(e) Ads 24. 14.
(f) Grabe Spicil. Sec. 1. p. 320. Milii Proleg. ad Nov. Teftam. p. 23.
rations, which put an End to all the Controverlies of Christians about the Canon of Scripe'. ture; and which may also serve to set Mr.Whis TON right; who (8) adds, to the present Books of the New Testament, the two Epifles of CLEMENT to the Corinthians ; (both which, after having been wholly lost for several hun'dred Years, were but lately recover'd, and That but imperfectly, especially the second); the Do&trine of the Apostles; (a Book lost, which Mr. W. (6) imagined he had found); the Epistle of BARNABAS; the Pastor of Her-' : MAS; the (i) second Book of Apocryphal EsDRAS; the Epiftle of POLICARP; and the larger Epistles of IGNATIUS; and who seeing plainly, that the Books of the New Testament are no System of Laws for the governing the Church, nor design'd for that Purpose; and being persuaded that Christians ought to have fuch a System, sets up that manifestly forged modern Book of the Apoftolick Constitutions, as containing that System, tho' (k) doubtful as to the Antiquity of some of its Parts, interpolated in others, and first publiß'd in the Middle of the fourth Century. Which Book has, indeed, the Form of a Law, and pretends itself to be the Work of all the Apostles allembled together at Jerusalem; tho' (i) inconsistent
(8) Whiston's Elay on the Apoftol. Corfit. p. 33, 34, 67, 68, 71.
í ój Ib. Advertisement before Primitive Christianity.
() Whiston's Ejay on Apoft. Conf. p. 233-236. 122, 673, &c. 150.
(2) Smalbroke's pretended · Authority of the Apofiol. Conftitut. confused.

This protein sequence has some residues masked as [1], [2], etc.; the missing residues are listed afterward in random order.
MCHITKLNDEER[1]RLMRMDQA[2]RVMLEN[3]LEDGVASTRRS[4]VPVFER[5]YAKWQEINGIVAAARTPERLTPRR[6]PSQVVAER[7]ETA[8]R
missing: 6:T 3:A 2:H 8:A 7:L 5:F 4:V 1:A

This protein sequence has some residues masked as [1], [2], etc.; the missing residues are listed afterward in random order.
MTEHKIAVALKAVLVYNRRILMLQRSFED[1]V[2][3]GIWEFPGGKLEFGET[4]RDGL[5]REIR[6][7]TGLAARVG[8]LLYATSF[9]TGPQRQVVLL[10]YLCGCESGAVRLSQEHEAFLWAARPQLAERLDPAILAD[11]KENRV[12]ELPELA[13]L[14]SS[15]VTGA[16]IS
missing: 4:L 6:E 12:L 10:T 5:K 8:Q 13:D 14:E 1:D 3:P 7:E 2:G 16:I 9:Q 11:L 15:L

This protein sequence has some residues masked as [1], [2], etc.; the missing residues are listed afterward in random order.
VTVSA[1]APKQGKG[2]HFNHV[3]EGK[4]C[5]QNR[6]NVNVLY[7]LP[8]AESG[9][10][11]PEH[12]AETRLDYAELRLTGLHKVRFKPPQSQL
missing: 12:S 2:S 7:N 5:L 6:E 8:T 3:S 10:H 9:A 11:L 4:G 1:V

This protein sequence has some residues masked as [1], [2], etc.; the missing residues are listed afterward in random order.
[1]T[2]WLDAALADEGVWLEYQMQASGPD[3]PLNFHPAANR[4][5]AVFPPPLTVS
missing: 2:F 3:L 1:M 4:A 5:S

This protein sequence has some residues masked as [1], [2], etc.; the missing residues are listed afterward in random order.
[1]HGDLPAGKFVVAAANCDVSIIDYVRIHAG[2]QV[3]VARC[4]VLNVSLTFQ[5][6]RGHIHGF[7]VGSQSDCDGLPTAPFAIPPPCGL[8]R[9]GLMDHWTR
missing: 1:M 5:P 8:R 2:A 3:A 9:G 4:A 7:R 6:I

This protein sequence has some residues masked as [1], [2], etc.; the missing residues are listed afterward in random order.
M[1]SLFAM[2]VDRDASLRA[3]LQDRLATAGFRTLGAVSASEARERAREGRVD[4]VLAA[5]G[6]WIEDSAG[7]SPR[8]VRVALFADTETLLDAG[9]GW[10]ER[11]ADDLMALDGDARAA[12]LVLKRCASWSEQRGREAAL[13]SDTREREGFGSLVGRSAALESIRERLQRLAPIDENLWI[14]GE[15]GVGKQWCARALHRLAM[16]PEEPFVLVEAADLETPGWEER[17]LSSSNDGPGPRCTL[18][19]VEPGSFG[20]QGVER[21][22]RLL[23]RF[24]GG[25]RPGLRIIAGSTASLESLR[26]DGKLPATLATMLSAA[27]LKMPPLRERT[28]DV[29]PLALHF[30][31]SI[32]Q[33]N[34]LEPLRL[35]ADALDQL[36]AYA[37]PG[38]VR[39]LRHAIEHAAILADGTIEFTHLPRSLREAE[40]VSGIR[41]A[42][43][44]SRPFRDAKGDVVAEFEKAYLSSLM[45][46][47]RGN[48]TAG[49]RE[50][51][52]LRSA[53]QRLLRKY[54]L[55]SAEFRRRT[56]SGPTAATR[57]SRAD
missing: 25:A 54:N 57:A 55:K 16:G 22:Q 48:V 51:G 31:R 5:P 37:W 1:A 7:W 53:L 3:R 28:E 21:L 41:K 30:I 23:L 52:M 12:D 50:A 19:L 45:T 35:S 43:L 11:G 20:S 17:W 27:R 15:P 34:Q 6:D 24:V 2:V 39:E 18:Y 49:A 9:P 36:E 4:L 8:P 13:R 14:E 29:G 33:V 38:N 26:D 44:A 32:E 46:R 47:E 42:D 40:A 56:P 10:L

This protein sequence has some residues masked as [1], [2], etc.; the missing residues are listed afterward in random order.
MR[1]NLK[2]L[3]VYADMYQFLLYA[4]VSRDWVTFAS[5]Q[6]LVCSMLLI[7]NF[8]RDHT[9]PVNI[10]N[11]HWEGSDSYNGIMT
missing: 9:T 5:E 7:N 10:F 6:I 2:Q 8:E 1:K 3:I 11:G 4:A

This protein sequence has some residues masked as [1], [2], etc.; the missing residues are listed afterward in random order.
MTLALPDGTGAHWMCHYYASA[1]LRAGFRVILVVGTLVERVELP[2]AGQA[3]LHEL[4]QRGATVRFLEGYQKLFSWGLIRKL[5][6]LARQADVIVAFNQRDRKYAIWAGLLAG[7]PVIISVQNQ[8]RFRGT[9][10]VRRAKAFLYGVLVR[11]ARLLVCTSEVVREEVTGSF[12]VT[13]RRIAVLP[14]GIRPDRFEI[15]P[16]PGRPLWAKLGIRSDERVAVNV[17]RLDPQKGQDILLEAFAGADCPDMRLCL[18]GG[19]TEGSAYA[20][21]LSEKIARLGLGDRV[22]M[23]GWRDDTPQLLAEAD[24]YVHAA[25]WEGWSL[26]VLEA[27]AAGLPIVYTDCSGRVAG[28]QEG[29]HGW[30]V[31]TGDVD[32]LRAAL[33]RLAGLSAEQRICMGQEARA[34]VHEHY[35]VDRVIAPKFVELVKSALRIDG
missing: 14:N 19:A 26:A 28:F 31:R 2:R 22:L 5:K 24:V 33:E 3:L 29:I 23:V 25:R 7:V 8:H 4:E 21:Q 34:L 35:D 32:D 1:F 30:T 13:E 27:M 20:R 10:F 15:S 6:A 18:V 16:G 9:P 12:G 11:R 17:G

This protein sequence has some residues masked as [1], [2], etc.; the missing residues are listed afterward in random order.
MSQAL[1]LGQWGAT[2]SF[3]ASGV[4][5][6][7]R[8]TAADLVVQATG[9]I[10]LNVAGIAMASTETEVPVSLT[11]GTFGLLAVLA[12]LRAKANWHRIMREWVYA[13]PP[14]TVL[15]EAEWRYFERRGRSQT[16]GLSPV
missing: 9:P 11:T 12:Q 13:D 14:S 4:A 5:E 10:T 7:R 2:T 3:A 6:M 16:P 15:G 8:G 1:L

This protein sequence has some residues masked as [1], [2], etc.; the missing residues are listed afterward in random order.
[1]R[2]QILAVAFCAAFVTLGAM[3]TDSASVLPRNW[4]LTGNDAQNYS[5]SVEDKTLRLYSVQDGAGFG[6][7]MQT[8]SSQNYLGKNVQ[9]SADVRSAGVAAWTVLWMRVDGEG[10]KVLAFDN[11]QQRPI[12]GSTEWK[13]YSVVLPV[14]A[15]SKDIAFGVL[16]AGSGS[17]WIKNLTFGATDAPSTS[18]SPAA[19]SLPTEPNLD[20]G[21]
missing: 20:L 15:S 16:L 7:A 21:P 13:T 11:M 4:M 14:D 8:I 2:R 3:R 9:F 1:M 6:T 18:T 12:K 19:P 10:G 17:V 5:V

in many Instances with the Books of the New Testament, and That by the Confession of Mr. Whiston (m) himself, who says that such Inconsistency is a plain Character, peculi liar to the original and genuine Records of Christianity, and at least equally true of the four Gospels, and the rest of our present canonical Books, compared with one another; and that the Constitutions are the most authentick and exact of the two, and that the present Copies of the Gospels are rather to be corrected by them than the contrary.
I will finish this Article with observing, that tho' Mr. WHISTON calls the Books of the New Testament Scriptures and Canonical Scriptures, according to the common Language of Christians ; yet it is apparent, that he cannot think them divinely inspired Books, or of that Authority, which other Christians do. For he not only thinks them to have been (n) alter'd and changed, and to be contradictory to one another ; but that the Authors themselves may be (0) mistaken ; and he corrects a Disorder of Luke's making ; wherein he acts like the famous JURIEU, who (o) puts in Order, as he says, those Things, which the Holy
(m) Whiston's St. Clement, and St. Irenæus's Vind. of the Apoft. Conft. p. 5. See also Proceedings in Convoc. p. 103.
in) Whiston's Proceedings in Conv. p. 87, 99. Id. Pref: to Letter to Earl of Nott. p. 35, 36. Id. Chron. and Harmony, p. 100. Id. St. Clement and St. Irenæus's Vind. &c. p. 5. Id. Proceed. in Conv. p. 103. Id. Elay towards restor. &c. p. 119. and Elay on Revelations, p. 129, 135.
(0) Id. Chron. and Hars. p. 100.